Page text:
A cancer diagnosis is one of those stop-you-in-your-tracks moments that can completely turn your life upside down. What happens next? Who do I talk to? How do I know I’m getting the best care? What about my family? My job?
It can all be overwhelming.
One of the most consistent pieces of advice former patients give is to be your own advocate. Make sure you are doing the research, talking to multiple doctors, exploring all options, and deciding on a treatment that you feel is best for you.
Jim Tincher knows first-hand what this is like. He was diagnosed with a brain tumor in 2019, almost by accident.
“I was standing outside one day – and the next thing I remember is waking up in the hospital. I had a seizure and blacked out completely, falling on my face on the concrete.”
Scans revealed a fairly aggressive brain tumor. Jim had surgery and then was told he needed radiation to follow. He relays the experience:
“When the first oncologist I met with recommended traditional radiation, I asked about proton therapy. He immediately discouraged it, but I felt strongly that I had to advocate for myself and my quality of life. Fortunately, I had a friend who worked at Oklahoma Proton Center, so I called, and she helped me get scheduled for an appointment.”
Ultimately Jim felt like proton therapy was the best option for him.
“After I met the people there and learned more about the treatment, I knew it was the right place. We’re talking about my brain here – so there was no question I wanted to go with the option that would most precisely treat the tumor and not harm healthy tissue. After completing my six weeks of proton therapy, there was no doubt I had made the right choice.”
Erin Hines also knows what it is like to advocate for yourself as a patient. She was diagnosed with breast cancer at the age of 40 in 2022. Her family was her motivation and support system during her cancer journey.
“I felt a genuine and honest desire to help me beat cancer so I could keep living and loving on our precious twin girls, husband, and family.”
“My time at the Oklahoma Proton Center wasn’t always easy, but it was ALWAYS the best and perfect place for me. I know we can do hard things and we can get through it.”
Some of the top oncologists in Oklahoma also recommend that patients explore all options before making a decision, especially when considering the long-term side effects associated with care. Dr. John Frame, a renowned breast surgeon in Tulsa who has treated thousands of patients, is one of these.
“The heart and lungs are at increased risk when radiation is also required for breast cancer. The ability to effectively deliver radiation to the designated tumor area while avoiding critical structures…becomes especially challenging when the disease is on the left side.”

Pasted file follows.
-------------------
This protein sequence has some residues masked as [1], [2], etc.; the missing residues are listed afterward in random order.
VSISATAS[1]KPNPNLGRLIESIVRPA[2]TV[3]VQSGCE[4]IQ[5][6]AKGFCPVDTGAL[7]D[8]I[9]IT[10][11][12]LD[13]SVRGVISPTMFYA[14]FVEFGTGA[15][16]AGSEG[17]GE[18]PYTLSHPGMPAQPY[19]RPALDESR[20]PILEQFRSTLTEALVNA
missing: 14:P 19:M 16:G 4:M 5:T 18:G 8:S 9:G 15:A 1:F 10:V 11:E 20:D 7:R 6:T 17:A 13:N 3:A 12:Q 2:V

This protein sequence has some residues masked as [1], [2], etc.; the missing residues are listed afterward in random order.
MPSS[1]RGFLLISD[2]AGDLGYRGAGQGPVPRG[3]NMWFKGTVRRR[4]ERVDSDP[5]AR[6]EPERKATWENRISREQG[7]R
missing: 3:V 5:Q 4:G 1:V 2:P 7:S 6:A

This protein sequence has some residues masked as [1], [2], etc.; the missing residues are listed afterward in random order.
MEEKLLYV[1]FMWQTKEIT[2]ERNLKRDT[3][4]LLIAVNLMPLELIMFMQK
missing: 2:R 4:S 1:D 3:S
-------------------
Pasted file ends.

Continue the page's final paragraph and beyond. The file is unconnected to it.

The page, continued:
For this reason, Dr. Frame would often suggest that patients consider proton therapy as an option even though it might require traveling from Tulsa to Oklahoma City for treatment.
“Most top cancer centers in the country, such as MD Anderson, Mayo Clinic, and Memorial Sloan Kettering routinely consider the use of protons to treat some (primarily left-side) breast cancers…I would strongly encourage any breast cancer patient to consider proton therapy as an option when radiation is required as part of the treatment regimen.”
Dr. John Chang is the Medical Director of Oklahoma Proton Center, one of just a handful of proton centers in the region. His philosophy as an oncologist is straightforward:
“When I meet with a patient, I have two objectives. Maximize cure and minimize the chance of side effects. Proton therapy, because it is such a targeted treatment is often the best way to accomplish this.”
But Dr. Chang wants patients to do their research:
“I always encourage patients to consider all options. In my consults, I present all options that could be considered standard of care and if we don’t offer a particular treatment at Oklahoma Proton Center, we will make sure that the patient finds a place to get the best care. We never assume there is a one size fits all approach to treating cancer.”
The Oklahoma Proton Center connects new patients with former patients who serve as advocates for those just starting on the journey. Bob Usry is one of those patients who helps new patients with questions. He knows all too well how overwhelming the process can be.
“When I was told that I had cancer, I was so confused about the treatment options. All my friends were giving recommendations on what treatment I should have, and all it did was confuse me more.”
With so many options, Bob’s choice was challenging, and he had to take practical considerations into his decision.
“The Proton Center is about 30-plus miles from my home. I did not want to drive back and forth five days a week for forty treatments to complete my treatment. I went for my consultation, and realized that this was the place where God wanted me to be…”
While Bob may have selected proton therapy, his most important message is to advocate for yourself:
“Patients should ask questions. Talk to multiple doctors. Do their own research. Talk to other patients. This can be a life-and-death decision. It’s important to take your time and make the best decision for you.”
If you or a loved one has been diagnosed with cancer and you have questions don’t hesitate to reach out to the advocates at Oklahoma Proton Center who can help you with your journey.